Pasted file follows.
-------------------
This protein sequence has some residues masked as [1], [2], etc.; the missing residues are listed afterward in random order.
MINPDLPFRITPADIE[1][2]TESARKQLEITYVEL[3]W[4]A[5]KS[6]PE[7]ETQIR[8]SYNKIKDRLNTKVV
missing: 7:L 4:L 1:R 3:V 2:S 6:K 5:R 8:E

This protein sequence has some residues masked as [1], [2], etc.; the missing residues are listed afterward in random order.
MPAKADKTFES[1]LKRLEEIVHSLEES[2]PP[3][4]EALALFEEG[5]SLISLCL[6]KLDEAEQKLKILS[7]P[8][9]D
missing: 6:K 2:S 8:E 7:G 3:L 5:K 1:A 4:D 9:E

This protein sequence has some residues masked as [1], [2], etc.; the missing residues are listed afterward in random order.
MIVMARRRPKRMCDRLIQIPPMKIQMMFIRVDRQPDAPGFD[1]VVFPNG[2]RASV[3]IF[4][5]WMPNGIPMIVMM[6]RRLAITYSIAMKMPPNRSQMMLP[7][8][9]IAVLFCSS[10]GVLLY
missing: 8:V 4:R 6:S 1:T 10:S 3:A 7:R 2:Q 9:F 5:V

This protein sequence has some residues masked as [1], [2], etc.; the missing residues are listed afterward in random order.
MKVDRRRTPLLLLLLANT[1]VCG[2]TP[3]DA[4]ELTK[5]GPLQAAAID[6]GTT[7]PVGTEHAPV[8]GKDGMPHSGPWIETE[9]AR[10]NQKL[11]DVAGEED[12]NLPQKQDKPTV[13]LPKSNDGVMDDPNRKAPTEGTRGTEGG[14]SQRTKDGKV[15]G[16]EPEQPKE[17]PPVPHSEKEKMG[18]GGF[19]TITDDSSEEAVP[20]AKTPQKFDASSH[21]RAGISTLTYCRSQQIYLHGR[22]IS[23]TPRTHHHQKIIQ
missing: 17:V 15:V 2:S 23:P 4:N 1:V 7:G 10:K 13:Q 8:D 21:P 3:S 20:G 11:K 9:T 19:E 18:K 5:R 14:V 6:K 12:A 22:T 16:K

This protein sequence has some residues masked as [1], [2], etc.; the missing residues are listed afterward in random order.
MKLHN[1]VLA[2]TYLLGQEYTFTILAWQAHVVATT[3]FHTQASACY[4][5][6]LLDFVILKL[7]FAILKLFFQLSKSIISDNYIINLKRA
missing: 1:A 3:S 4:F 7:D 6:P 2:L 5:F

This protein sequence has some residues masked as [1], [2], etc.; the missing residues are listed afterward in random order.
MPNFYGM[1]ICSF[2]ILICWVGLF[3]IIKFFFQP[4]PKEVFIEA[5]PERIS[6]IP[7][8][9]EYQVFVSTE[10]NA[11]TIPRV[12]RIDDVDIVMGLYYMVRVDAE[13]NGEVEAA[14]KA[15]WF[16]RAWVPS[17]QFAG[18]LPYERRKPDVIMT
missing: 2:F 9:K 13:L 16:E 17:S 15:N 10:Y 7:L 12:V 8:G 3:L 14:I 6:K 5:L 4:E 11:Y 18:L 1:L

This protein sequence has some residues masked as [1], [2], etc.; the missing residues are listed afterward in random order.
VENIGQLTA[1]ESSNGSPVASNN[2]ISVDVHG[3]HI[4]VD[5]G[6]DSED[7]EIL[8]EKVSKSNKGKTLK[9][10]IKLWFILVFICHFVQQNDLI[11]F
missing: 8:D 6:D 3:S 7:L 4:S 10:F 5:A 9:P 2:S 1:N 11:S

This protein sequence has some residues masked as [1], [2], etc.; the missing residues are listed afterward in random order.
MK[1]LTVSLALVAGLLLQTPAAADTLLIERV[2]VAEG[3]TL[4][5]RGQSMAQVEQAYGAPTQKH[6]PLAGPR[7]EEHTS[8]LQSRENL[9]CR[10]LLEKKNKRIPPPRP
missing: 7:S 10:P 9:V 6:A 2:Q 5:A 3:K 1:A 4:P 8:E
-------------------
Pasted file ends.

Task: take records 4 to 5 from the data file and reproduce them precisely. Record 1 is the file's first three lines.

This protein sequence has some residues masked as [1], [2], etc.; the missing residues are listed afterward in random order.
MKVDRRRTPLLLLLLANT[1]VCG[2]TP[3]DA[4]ELTK[5]GPLQAAAID[6]GTT[7]PVGTEHAPV[8]GKDGMPHSGPWIETE[9]AR[10]NQKL[11]DVAGEED[12]NLPQKQDKPTV[13]LPKSNDGVMDDPNRKAPTEGTRGTEGG[14]SQRTKDGKV[15]G[16]EPEQPKE[17]PPVPHSEKEKMG[18]GGF[19]TITDDSSEEAVP[20]AKTPQKFDASSH[21]RAGISTLTYCRSQQIYLHGR[22]IS[23]TPRTHHHQKIIQ
missing: 17:V 15:V 2:S 23:P 4:N 1:V 7:G 10:K 13:Q 8:D 21:P 3:S 20:G 11:K 9:T 19:E 18:K 5:R 14:V 6:K 12:A 22:T 16:K

This protein sequence has some residues masked as [1], [2], etc.; the missing residues are listed afterward in random order.
MKLHN[1]VLA[2]TYLLGQEYTFTILAWQAHVVATT[3]FHTQASACY[4][5][6]LLDFVILKL[7]FAILKLFFQLSKSIISDNYIINLKRA
missing: 1:A 3:S 4:F 7:D 6:P 2:L 5:F